Multi-channel attribution helps marketers and business owners know which channels are impacting conversions. But in order to get actionable insight with your data, you need to first understand how it works and decide which model you are going to use. In the video below, we break it down for you.
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Like I said in the intro, we're going to be talking about multi-channel attribution. This is a must for marketers who want to know which touches or really which channels and in which sequence are providing you the best results.
Why is the answer to this question important? Well, it's really important to understand how our leads became leads and what the process was and which channels influenced them. According to Salesforce, it takes about 6 to 8 touches to generate a viable sales lead, so more than one channel working together to make sure that your prospects are moving through the funnel.
This article is five years old, but it's still very important. I think it still has a lot to say for us today. And this quote, I just wanted to pull out and then read because I think it was at the heart of what we're looking at.
"The 6 to 8 touches it takes to qualify a lead are crucial components of the lead nurturing process, allowing marketing the opportunity to educate and inform prospects as they move through each stage in the buyer journey. These touchpoints are opportunities to prepare these for the final stage in the buyer's journey. The point of decision making. The better the experience and the more value each of these touchpoints are to the leads, the more ready they'll be to make a buying decision, the more likely they are to convert to paying customers."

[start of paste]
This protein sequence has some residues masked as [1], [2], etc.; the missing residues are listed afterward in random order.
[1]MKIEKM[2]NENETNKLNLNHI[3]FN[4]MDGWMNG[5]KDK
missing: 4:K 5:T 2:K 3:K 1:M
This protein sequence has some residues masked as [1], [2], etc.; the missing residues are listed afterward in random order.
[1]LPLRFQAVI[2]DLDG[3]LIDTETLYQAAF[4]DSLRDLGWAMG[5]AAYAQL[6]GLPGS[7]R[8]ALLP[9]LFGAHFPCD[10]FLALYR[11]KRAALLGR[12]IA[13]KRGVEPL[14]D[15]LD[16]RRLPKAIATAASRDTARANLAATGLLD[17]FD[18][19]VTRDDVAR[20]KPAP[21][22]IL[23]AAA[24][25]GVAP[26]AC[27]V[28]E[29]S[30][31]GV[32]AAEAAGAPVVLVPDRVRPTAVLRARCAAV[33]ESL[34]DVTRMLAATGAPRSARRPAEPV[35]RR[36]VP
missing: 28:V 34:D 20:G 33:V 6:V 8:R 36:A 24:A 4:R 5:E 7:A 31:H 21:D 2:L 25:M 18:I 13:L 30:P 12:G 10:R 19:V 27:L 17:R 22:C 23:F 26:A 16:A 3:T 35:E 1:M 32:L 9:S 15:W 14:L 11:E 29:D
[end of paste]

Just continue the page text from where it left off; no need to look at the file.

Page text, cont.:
What this is saying is that at each stage and each touch we are given an opportunity to educate as marketers and walk our leads or walk our opportunities through their buying journey, and making sure that they have all the information they need to make an informed decision.
As marketers and business owners, wouldn't it be nice to know which channels are leading towards the sale? This is where multi-channel attribution comes in. It's a method for marketing measurement that evaluates the impact of each channel in driving conversion. This allows us to determine the value of each specific channel. I recently did a video on which channel is the best ROI and at the end of that video it comes down to it depends. It depends on what your goals are and depends on how you're moving people through the funnel. This is how you can define which one has that. This is where multi-channel attribution is extremely valuable.